Ancient Roman Bronze Intaglio of Hercules


A Roman bronze intaglio featuring an engraved image of Hercules standing. The stylised hero is facing forward with his head turned to the right and is depicted holding a club in his right hand and a bow in his left. The image is framed by a dotted border along the edge.

Date: Circa 2nd Century AD
Provenance: Ex SM collection, London, acquired 1970s-2010.
Condition: Fine condition. Patination and earthly encrustations to the reverse.


SKU: CY-138 Category: Tags: , ,

The term intaglio refers to a small image that has been engraved into a material, most commonly a gemstone. Such an artistic form has its origin in Sumer in the 4th millennium BC, with the appearance of cylinder and stamp seals, whereby decorations and patterns were engraved into soft stones. During the Hellenistic period and the early Roman Empire, the art of intaglio reached its apogee, with there being a steady decline in craftsmanship in late Imperial Rome, until a revival of interest with the Byzantine and during the Renaissance.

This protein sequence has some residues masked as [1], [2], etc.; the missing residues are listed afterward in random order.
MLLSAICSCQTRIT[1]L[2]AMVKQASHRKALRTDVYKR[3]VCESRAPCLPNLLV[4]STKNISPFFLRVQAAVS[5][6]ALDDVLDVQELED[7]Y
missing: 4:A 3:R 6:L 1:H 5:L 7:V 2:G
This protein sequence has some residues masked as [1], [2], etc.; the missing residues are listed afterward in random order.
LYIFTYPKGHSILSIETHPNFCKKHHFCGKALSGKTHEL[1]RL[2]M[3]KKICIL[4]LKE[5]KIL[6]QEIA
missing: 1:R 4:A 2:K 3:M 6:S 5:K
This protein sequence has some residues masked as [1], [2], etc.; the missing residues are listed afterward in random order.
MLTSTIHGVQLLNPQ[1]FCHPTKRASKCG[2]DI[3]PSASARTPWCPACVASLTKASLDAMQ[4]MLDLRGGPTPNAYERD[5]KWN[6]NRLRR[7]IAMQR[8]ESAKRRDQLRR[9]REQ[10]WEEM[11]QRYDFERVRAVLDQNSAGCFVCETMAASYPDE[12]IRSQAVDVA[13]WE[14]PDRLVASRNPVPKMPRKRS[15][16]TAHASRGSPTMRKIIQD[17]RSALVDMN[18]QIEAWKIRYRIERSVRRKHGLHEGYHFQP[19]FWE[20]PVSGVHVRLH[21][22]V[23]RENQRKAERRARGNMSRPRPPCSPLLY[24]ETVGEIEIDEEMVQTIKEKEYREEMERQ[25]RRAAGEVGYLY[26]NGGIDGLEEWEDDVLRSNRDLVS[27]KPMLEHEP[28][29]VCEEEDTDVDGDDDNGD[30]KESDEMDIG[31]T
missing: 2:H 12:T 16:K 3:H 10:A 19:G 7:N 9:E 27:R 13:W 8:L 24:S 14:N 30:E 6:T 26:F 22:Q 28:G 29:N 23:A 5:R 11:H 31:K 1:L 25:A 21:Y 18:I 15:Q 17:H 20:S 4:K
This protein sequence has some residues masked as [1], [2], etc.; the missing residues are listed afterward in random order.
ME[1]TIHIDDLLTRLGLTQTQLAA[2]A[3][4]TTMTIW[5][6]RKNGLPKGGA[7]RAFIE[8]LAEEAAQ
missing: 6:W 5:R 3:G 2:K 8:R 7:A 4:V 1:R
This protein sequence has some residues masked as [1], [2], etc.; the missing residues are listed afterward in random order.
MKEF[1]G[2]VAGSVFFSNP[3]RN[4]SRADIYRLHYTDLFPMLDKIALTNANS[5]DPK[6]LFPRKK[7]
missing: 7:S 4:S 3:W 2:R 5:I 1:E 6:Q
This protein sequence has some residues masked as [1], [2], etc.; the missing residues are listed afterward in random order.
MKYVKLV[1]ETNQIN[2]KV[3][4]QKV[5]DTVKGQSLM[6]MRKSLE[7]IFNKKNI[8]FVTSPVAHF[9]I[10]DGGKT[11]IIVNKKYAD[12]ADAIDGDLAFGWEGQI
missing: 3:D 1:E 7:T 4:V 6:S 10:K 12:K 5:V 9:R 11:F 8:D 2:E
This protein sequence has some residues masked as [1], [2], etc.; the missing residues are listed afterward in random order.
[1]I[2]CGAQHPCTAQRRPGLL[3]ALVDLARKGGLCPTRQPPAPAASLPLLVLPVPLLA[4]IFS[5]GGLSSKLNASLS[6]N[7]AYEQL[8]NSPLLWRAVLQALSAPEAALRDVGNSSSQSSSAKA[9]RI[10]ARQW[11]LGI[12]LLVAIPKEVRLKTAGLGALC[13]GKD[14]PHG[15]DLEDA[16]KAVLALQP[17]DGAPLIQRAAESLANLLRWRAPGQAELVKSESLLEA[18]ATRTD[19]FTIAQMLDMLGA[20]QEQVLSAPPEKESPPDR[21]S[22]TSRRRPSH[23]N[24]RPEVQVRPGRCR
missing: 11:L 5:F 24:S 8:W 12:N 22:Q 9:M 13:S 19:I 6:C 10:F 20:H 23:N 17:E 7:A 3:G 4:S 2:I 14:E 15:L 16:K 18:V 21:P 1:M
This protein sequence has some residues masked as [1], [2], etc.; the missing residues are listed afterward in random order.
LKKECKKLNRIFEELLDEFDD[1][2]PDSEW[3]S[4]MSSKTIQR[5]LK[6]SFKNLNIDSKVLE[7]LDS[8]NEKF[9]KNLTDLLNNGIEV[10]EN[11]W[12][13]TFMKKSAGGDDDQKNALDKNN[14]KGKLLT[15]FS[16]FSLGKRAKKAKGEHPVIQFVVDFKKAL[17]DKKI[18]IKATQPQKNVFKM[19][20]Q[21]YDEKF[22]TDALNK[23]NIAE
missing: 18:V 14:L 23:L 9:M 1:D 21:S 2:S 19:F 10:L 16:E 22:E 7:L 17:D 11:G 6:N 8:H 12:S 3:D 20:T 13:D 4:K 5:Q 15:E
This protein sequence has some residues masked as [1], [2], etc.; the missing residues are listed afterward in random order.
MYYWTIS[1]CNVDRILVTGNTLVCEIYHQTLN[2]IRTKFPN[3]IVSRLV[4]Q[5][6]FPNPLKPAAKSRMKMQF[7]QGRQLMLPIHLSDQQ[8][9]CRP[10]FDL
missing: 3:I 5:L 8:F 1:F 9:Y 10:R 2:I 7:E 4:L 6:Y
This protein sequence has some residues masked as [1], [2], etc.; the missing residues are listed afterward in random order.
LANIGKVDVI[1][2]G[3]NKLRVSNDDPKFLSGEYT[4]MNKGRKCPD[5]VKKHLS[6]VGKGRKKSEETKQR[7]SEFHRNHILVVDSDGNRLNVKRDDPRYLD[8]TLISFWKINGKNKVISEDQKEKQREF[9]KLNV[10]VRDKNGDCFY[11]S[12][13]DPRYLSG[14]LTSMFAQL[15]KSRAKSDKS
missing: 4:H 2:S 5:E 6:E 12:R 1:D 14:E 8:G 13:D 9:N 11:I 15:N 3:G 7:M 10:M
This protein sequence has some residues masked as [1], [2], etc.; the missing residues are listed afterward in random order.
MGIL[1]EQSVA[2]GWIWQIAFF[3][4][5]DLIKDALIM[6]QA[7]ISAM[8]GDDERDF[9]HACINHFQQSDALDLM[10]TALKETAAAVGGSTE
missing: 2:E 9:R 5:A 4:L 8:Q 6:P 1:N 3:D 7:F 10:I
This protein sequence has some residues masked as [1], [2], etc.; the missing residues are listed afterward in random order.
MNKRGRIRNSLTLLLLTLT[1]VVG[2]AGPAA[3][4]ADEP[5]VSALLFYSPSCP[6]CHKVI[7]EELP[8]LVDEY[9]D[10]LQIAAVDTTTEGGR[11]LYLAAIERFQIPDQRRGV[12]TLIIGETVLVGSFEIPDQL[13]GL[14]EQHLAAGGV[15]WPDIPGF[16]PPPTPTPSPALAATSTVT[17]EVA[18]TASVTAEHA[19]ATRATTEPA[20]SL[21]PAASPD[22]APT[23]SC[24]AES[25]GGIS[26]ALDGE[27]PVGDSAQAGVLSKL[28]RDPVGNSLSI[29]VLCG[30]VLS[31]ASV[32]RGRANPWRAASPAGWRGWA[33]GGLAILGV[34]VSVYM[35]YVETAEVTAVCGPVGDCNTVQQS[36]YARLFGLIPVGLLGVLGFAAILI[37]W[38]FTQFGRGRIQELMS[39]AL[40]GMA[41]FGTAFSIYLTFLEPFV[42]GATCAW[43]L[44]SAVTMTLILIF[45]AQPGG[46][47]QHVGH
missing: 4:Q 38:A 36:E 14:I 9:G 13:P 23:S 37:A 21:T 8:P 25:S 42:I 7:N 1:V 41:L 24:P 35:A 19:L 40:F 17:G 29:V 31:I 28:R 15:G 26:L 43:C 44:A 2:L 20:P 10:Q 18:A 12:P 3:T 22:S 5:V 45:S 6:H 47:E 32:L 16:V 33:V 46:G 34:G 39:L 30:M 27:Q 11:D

The subjects used for intaglios are diverse, with depictions of deities and mythical creatures being a favourite theme. In Ancient Roman mythology, Hercules (or Herakles in Greek culture) was famed for his strength, as well as for his far-ranging adventures. As punishment for the frenzied killing of his family, Hercules was ordered to undertake twelve tasks. The first task was to free the inhabitants of the city of Nemea in Greece from a vicious lion – the so called Nemean lion. With his supernatural strength, Hercules strangled the lion and dressed in its skin thereafter – Hercules’ own head peeking out of the lion’s gaping jaws. Together with the lion skin, the club was the main attribute of Hercules, meaning strength and success against the odds. Widely considered to be the greatest of Greco-Roman heroes, Hercules is often depicted with a heightened masculine physique. 

To find out more about intaglios, please visit our relevant blog post: Engraved Gemstones in Ancient Rome.

To discover more about Roman deities, please visit our relevant blog post: Roman Gods in Mythology

Weight 0.84 g
Dimensions L 1.3 x W 1.1 cm


Roman Mythology


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